19 Useful Phrases for Performance Management

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HR Insights for ProfessionalsThe latest thought leadership for HR pros

Friday, July 31, 2020

When it comes to providing feedback to employees, no matter their seniority or role, it must be handled in the right way. Giving vague, unhelpful, or just plain offensive feedback can have a num-ber of ramifications on your organization, not least of all employees could become disengaged or unhappy in their role.

Article 6 Minutes

Feedback is vital for progression, change, and employee engagement, as such, it’s important that you're getting it right. One of the most effective ways to do this is to think about the language you're using and choose your words carefully. To make this process easier and to prepare you to give strong, effective feedback now and well into the future, it pays to learn some useful phrases that can be used accordingly during a team meeting, annual review, or feedback session.

Below, we’ve compiled a list of 14 useful phrases for performance management, including some examples of how these can be used. We’ll also give you some insight into why these particular phrases and wording can be more beneficial than others. Memorize the ones that feel most relevant and comfortable to you and you’ll be equipped with the lexicon to provide great feedback to your employees.

Giving positive feedback

Giving positive feedback can be so rewarding for both parties. Of course, it’s nice for the employee to hear and for you to deliver, but it can also lead to higher levels of engagement, which in turn has a positive impact on the organization. Some phrases you can use for giving positive feedback include:

  1. I know your team really appreciates the way you {send them motivational emails when projects are taking longer than planned}.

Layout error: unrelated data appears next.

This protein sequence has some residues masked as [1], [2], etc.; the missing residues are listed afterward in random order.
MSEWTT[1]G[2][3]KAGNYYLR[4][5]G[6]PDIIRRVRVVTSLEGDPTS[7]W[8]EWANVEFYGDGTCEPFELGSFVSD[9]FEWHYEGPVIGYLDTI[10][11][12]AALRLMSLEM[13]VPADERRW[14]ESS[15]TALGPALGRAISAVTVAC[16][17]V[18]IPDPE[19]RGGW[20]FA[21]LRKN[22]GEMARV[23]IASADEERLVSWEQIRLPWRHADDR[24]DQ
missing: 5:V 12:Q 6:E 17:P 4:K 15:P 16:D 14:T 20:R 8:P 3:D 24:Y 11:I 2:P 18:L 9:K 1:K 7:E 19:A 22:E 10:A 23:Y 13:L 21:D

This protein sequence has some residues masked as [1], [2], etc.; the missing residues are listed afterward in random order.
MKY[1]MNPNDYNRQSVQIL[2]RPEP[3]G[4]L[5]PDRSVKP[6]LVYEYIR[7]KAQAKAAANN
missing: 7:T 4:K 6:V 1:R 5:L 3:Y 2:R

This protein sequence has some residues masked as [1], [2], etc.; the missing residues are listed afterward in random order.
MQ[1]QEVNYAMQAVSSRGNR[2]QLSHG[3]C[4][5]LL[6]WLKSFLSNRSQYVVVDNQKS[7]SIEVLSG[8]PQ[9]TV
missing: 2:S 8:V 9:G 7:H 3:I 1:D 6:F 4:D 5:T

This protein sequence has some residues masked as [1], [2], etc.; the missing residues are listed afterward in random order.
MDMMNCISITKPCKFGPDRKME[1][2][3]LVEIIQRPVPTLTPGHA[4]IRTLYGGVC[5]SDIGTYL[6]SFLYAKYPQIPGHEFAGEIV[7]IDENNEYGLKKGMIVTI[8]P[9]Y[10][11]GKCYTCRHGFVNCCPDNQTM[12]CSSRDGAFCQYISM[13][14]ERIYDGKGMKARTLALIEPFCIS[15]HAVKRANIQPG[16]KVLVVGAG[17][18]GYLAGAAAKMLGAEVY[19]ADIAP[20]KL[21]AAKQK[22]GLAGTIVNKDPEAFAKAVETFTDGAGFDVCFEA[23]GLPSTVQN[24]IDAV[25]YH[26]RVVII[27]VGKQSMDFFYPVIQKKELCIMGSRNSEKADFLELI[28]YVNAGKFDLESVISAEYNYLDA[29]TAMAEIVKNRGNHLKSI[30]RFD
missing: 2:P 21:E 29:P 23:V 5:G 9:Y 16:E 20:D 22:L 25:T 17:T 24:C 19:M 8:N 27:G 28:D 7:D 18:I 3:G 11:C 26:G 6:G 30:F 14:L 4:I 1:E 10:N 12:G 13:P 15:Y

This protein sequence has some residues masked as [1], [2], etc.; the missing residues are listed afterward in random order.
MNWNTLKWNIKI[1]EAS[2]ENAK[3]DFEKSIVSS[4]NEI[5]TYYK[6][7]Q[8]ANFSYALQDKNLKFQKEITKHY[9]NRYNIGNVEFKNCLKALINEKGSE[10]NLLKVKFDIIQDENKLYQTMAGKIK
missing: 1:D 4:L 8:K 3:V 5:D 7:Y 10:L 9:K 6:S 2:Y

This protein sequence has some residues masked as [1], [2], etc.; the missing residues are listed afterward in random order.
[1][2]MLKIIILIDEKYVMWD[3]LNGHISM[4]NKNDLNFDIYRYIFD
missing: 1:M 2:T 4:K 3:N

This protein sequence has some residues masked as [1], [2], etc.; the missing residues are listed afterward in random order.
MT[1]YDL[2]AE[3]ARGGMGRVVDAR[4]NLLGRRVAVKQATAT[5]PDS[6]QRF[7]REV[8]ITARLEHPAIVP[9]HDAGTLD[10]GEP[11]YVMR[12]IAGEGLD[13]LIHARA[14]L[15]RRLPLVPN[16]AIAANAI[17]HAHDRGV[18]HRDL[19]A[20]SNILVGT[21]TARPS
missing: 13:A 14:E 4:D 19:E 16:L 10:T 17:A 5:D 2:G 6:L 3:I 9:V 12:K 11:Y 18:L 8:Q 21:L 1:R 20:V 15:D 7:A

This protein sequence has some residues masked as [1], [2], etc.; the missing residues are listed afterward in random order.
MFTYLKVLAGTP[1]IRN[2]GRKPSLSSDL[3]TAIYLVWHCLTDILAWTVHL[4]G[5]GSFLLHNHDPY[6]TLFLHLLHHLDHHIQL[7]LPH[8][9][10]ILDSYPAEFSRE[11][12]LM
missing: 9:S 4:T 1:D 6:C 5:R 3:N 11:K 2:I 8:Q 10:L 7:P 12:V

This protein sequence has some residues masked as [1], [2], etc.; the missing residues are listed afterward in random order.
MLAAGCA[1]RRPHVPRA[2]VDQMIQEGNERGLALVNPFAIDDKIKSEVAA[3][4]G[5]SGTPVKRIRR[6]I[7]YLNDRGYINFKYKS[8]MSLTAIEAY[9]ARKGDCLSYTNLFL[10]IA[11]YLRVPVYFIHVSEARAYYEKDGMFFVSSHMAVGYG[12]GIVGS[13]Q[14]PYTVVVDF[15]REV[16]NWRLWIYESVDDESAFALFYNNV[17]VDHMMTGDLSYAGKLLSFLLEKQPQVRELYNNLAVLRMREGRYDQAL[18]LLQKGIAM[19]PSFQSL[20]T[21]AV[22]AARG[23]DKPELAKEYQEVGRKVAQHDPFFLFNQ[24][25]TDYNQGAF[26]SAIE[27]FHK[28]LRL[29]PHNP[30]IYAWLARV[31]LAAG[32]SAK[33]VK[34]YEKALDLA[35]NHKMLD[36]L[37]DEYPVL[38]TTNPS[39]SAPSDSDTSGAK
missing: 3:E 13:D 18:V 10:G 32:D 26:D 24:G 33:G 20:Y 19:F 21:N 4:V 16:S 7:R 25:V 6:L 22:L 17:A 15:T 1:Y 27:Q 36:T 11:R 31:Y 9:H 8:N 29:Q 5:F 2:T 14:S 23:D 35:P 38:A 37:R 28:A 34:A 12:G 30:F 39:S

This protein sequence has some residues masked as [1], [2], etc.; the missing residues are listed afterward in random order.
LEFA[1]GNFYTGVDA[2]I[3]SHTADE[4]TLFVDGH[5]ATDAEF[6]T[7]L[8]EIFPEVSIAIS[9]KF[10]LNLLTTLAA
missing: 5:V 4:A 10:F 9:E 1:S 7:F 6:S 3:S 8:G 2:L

2. When you offered to {take on the new Jones account} it was a huge help to your team.
  3. {Sally from sales} shared with us that your contribution to {their new marketing email campaign} was instrumental in {landing their new client}.
  4. We really value the way you {implemented a new digital filing system} because it helped to {save the organization time and money}.
  5. The organization really benefits from the way you're able to {reassess your team’s spending and make more room in the budget where possible}.

Even when you're delivering positive feedback, it’s a good idea to be as specific as possible, giving examples where you can. This will really help your employee to understand what they're doing right. It’s also a nice idea to explain how they’ve contributed to the success of the business and the impact they’ve had on other colleagues.

Highlighting their strengths

Following on from this positive feedback, it can also be a good idea to outline the areas in which your employees excel. This way they’ll be more likely to continue this behavior in the future and give it their full attention. Knowing what they're good at can also give them an enormous sense of pride in their work, so they’re more likely to be productive, creative, and engaged in their work. Some phrases that highlight their strengths could be:

  1. You really excel at {problem solving, you always take everything in your stride and ensure that everyone is satisfied with the outcome}.
  2. We are all so impressed with the way you {handled that conflict between Sam and Sean}.